Overcoming the trauma bond.
People often stay way longer than they ever should in an abusive relationship, myself included, it took me several attempts and a few years to get out, then once out, all hell broke loose as they came at me with one mind game after another. Due to the trauma bond, it is hard for those in these relationships to break free and hard to stay free. However, plenty of people have, so it is more than possible. You can, and you will.
When you are not getting punched in the face, it’s hard to see you’re in an abusive relationship, even when there is physical violence it’s usually twisted around onto you, or you’ve reacted in some way, so you’re left with all the self-doubt, blame and guilt, believing you are the one at fault.
Some people might just ask, “why didn’t you leave sooner.” Or remark, “I’d have never put up with that.” When they have not lived it, they don’t understand it. The power of that trauma bond and the emotional pull to the person who’s actually causing you emotional, physical, psychological and financial pain is a hard one to break.
Those who’ve never been in an abusive relationship struggle to understand why people stay in one. Survivors often also struggle to explain why and what truly happened to them. When survivors connect with each other, it helps give survivors of domestic violence more understanding. You are far from alone in this. Very few get out and stay out on their first attempt. It takes time to piece reality back together after all the gaslighting, it is a learning curve, and it is more than possible to break free and stay free.
It takes an average of seven attempts to break free of a toxic relationship. How you feel is normal.
Most of us have been conditioned from news and films that abusive relationships are always really physical, and although this does happen, it’s not always the case.
Psychological abuse is harder to see; it’s drip-fed over a period of time and is an insidious form of mental torture.
They break your heart, your spirit, your friendships, your physical health, your mental health, your financial health and more, and it takes time to recover and break free. You’re doing amazing.
Living with a narcissist is like living in a war zone, never knowing when the bomb will go off next, and not knowing what you did to set it off. You’re running around a mind field, walking on eggshells trying not to set them off, dodging bullets when you do.
Narcissistic people have a great talent of love bombing and playing nice, with the odd cleverly formed underhand comment here and there like. “Are you really going to wear that?” “If only you’d do this.” Partner’s often have brushed these comments to one side, not realising the actual reality of what’s happening to them. Partners are made to believe that the real person is the one who plays nice and the evil person is out of character, and it’s something they did to cause them to act out of character.
A psychological, manipulative, abusive relationship is extremely addictive. It causes trauma bonding, and you’re riding the rollercoaster of your life that just doesn’t seem to stop long enough for you to get out.
With the punishment of the silent treatments, then the projection and blame-shifting, then the intermittent reinforcement when they play nice again as you’ve behaved for them in the way they wanted and not true to yourself. Your mind and body go through so much turmoil. It releases high levels of the stress hormones cortisol when they’re gaslighting you and giving you the silent treatments, then high levels of dopamine when they reward you with affection for behaving how they want.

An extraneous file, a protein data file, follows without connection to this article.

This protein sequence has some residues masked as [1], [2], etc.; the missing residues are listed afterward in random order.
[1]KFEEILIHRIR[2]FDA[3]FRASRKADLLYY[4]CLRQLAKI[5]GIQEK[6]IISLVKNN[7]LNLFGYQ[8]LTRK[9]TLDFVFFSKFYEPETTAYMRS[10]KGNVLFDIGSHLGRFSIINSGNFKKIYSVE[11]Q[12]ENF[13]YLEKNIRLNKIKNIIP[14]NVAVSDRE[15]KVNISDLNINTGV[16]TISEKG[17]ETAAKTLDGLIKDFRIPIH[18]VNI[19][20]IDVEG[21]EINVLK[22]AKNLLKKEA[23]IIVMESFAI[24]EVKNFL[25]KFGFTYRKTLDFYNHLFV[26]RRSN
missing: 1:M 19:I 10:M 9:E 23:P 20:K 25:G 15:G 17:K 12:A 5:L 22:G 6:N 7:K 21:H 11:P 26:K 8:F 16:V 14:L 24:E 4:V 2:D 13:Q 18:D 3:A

The hormonal roller coaster takes its toll on our minds and bodies. Most often, people in these relationships end up plagued by illness after illness, as they develop autoimmune problems when our minds and bodies have been under constant stress. We stay in these relationships despite the pressure on our own mental and physical health, due to not having our own clarity on reality and seeing what’s truly happening to us through the gaslighting, Control, projection and self-blame, the desperation of trying to win back the abusive partner. We get that intermittent relief of love for a time, reinforcing that we were the ones to blame. You were never to blame, and you’re a kind-hearted person who loves and wants to help.
Ask yourself when you feel to blame.
What did they truly do in the right way for you?
What did you do for them?
Most will realise the abuser didn’t do much other than hurt you and that you actually did all you could to love, help, take care and please them while slowly losing who you were.
Narcissists, narcissists, Psychopaths And narcissists Sociopaths tend to follow the same relationship patterns of idealisation, devalue, discard. Some will also hoover to suck you back in.
Signs you’re trauma bonded.
- Your partner always promises things and rarely delivers.
- You feel stuck in the relationship and can not see a way out.
- You keep having the same fights and problems.
- Compromise is never met, it’s always their way, or you get punished.
- If you don’t do something for them, or you do something wrong in their eyes, you get punished with silent treatment and other ways.
- You don’t trust them or even like them, yet you still care for them.
- If you do get out, you believe you still love them and are desperate to get them back.
- You feel sorry for them, can relate to their feelings and want to help them out.
- Make excuses up for their behaviour and treatment towards you.
- Not going against them for fear of reactions, standing up for them when others criticise them.
- You still want them to help you heal from all the pain they have caused you.
Unfortunately, some don’t try to leave, often through fear. Those who do often return, the abuser might break you so much that you are physically, emotionally and financially drained. They just discard you for someone new.
Once they are gone, or you do break free, you can begin to grieve, the person who never indeed existed, what you’ve been through, piece back together with your reality, start to see it wasn’t your fault and begin to heal. You were not chosen because you were weak; they chose you because you had greatness within you, a kind, loving, forgiving soul.
Ways to recover.
- Grieve, write it all out and let it all out, work through your emotions, give yourself a limit, a day a week, especially if you’re struggling to get out of bed, you’re allowed to wallow you’ve been through a lot, just find a way to not stay their, write them a letter explaining how they made you feel, then destroy the letter. Let it all out, work through any guilt, your pride, your own ego, open up to yourself and be honest with your feelings.